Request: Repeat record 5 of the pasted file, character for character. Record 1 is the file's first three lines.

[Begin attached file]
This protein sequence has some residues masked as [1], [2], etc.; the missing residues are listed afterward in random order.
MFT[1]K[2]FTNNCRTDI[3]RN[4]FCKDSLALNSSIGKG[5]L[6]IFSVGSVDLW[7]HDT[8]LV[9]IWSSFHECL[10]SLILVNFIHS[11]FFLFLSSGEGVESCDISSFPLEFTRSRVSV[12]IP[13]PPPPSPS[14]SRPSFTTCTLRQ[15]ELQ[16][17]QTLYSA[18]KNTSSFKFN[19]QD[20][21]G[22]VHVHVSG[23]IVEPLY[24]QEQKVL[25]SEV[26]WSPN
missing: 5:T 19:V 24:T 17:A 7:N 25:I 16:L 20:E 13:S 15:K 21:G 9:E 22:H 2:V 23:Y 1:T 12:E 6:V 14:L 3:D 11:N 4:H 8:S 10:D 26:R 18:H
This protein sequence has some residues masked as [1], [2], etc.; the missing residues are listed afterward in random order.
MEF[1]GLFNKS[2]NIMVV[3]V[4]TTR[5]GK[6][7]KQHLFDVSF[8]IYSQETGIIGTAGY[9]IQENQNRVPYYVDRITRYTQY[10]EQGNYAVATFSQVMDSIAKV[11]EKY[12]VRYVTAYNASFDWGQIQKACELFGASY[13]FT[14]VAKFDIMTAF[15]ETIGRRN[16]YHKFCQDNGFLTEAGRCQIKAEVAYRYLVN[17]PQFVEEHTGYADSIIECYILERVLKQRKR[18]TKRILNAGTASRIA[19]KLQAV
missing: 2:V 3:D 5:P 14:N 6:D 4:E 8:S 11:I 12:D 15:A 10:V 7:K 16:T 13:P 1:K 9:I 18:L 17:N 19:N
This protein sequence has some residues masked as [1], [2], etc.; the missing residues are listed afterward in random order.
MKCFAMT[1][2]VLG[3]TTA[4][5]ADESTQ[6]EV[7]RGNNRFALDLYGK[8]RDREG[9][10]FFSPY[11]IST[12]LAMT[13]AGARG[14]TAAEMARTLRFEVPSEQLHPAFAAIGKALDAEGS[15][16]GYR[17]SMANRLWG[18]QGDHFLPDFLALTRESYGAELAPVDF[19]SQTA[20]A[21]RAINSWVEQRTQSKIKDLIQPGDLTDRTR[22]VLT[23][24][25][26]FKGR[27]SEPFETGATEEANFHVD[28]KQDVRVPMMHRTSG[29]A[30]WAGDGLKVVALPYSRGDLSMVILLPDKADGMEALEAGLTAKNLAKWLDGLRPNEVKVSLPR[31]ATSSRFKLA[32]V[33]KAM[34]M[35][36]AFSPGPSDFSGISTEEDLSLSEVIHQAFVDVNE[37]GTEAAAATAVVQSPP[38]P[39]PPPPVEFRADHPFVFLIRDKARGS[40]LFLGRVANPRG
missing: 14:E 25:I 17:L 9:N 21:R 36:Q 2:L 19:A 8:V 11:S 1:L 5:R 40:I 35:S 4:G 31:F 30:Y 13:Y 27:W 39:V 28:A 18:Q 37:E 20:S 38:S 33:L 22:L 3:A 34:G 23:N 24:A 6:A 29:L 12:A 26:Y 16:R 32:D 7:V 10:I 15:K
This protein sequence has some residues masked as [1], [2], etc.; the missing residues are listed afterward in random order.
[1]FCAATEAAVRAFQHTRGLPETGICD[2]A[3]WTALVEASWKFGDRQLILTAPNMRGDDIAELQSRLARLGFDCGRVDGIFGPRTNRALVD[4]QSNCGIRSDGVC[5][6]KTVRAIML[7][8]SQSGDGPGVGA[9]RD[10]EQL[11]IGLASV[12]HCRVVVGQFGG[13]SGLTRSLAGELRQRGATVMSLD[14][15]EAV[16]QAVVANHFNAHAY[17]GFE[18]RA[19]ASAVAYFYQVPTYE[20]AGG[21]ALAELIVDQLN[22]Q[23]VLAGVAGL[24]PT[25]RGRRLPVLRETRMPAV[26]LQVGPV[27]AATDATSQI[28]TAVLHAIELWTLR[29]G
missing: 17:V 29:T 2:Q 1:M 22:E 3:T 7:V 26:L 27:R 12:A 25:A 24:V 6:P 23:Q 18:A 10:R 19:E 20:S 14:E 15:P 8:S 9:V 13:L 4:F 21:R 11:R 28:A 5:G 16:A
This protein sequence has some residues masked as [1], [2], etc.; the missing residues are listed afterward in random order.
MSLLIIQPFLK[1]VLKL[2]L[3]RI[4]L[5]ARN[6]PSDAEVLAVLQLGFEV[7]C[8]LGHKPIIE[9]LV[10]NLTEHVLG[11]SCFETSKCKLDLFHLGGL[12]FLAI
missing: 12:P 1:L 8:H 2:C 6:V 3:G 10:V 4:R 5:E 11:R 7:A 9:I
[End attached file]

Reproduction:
This protein sequence has some residues masked as [1], [2], etc.; the missing residues are listed afterward in random order.
MSLLIIQPFLK[1]VLKL[2]L[3]RI[4]L[5]ARN[6]PSDAEVLAVLQLGFEV[7]C[8]LGHKPIIE[9]LV[10]NLTEHVLG[11]SCFETSKCKLDLFHLGGL[12]FLAI
missing: 12:P 1:L 8:H 2:C 6:V 3:G 10:V 4:R 5:E 11:R 7:A 9:I